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Diabetes. 2011 Sep;60(9):2285-94. doi: 10.2337/db11-0466. Epub 2011 Aug 1.

Apolipoprotein E4 exaggerates diabetic dyslipidemia and atherosclerosis in mice lacking the LDL receptor.

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  • 1Department of Pathology and Laboratory Medicine, University of North Carolina at Chapel Hill, Chapel Hill, North Carolina, USA.



We investigated the differential roles of apolipoprotein E (apoE) isoforms in modulating diabetic dyslipidemia-a potential cause of the increased cardiovascular disease risk of patients with diabetes.


Diabetes was induced using streptozotocin (STZ) in human apoE3 (E3) or human apoE4 (E4) mice deficient in the LDL receptor (LDLR(-/-)).


Diabetic E3LDLR(-/-) and E4LDLR(-/-) mice have indistinguishable levels of plasma glucose and insulin. Despite this, diabetes increased VLDL triglycerides and LDL cholesterol in E4LDLR(-/-) mice twice as much as in E3LDLR(-/-) mice. Diabetic E4LDLR(-/-) mice had similar lipoprotein fractional catabolic rates compared with diabetic E3LDLR(-/-) mice but had larger hepatic fat stores and increased VLDL secretion. Diabetic E4LDLR(-/-) mice demonstrated a decreased reliance on lipid as an energy source based on indirect calorimetry. Lower phosphorylated acetyl-CoA carboxylase content and higher gene expression of fatty acid synthase in the liver indicated reduced fatty acid oxidation and increased fatty acid synthesis. E4LDLR(-/-) primary hepatocytes cultured in high glucose accumulated more intracellular lipid than E3LDLR(-/-) hepatocytes concomitant with a 60% reduction in fatty acid oxidation. Finally, the exaggerated dyslipidemia in diabetic E4LDLR(-/-) mice was accompanied by a dramatic increase in atherosclerosis.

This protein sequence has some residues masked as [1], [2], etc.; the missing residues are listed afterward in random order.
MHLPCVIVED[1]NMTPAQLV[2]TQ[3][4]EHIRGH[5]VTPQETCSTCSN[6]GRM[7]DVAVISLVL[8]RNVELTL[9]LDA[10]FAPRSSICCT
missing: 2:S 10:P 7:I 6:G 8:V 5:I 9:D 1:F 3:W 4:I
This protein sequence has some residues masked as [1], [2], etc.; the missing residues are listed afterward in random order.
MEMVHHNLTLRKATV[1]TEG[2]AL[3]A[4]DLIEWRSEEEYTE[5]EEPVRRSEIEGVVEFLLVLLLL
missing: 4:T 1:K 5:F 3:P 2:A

ApoE4 causes severe dyslipidemia and atherosclerosis independent of its interaction with LDLR in a model of STZ-induced diabetes. ApoE4-expressing livers have reduced fatty acid oxidation, which contributes to the accumulation of tissue and plasma lipids.

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